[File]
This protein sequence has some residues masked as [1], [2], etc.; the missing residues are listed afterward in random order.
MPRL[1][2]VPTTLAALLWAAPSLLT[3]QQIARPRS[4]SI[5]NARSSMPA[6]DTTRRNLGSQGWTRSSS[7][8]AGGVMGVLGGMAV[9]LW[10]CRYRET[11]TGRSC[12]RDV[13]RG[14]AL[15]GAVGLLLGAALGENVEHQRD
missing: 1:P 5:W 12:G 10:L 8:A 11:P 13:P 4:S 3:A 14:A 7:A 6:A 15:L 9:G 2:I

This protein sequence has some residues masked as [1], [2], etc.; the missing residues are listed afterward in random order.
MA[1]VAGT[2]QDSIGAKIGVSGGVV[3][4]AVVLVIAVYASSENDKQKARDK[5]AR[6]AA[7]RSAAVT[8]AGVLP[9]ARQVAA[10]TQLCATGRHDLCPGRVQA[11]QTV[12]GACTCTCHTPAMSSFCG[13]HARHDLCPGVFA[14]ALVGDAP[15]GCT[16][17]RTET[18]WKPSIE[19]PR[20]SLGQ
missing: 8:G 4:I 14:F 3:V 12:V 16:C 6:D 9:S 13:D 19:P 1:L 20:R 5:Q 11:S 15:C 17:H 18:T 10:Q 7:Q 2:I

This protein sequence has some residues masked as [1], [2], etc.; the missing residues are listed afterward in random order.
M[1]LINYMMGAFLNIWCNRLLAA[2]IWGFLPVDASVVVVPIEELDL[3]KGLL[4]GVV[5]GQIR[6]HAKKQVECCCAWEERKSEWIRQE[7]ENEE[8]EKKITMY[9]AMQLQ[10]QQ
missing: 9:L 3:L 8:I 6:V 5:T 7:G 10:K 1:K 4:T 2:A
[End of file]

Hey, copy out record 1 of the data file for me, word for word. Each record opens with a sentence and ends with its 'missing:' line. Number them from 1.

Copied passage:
This protein sequence has some residues masked as [1], [2], etc.; the missing residues are listed afterward in random order.
MPRL[1][2]VPTTLAALLWAAPSLLT[3]QQIARPRS[4]SI[5]NARSSMPA[6]DTTRRNLGSQGWTRSSS[7][8]AGGVMGVLGGMAV[9]LW[10]CRYRET[11]TGRSC[12]RDV[13]RG[14]AL[15]GAVGLLLGAALGENVEHQRD
missing: 1:P 5:W 12:G 10:L 8:A 11:P 13:P 4:S 3:A 14:A 7:A 6:A 15:L 9:G 2:I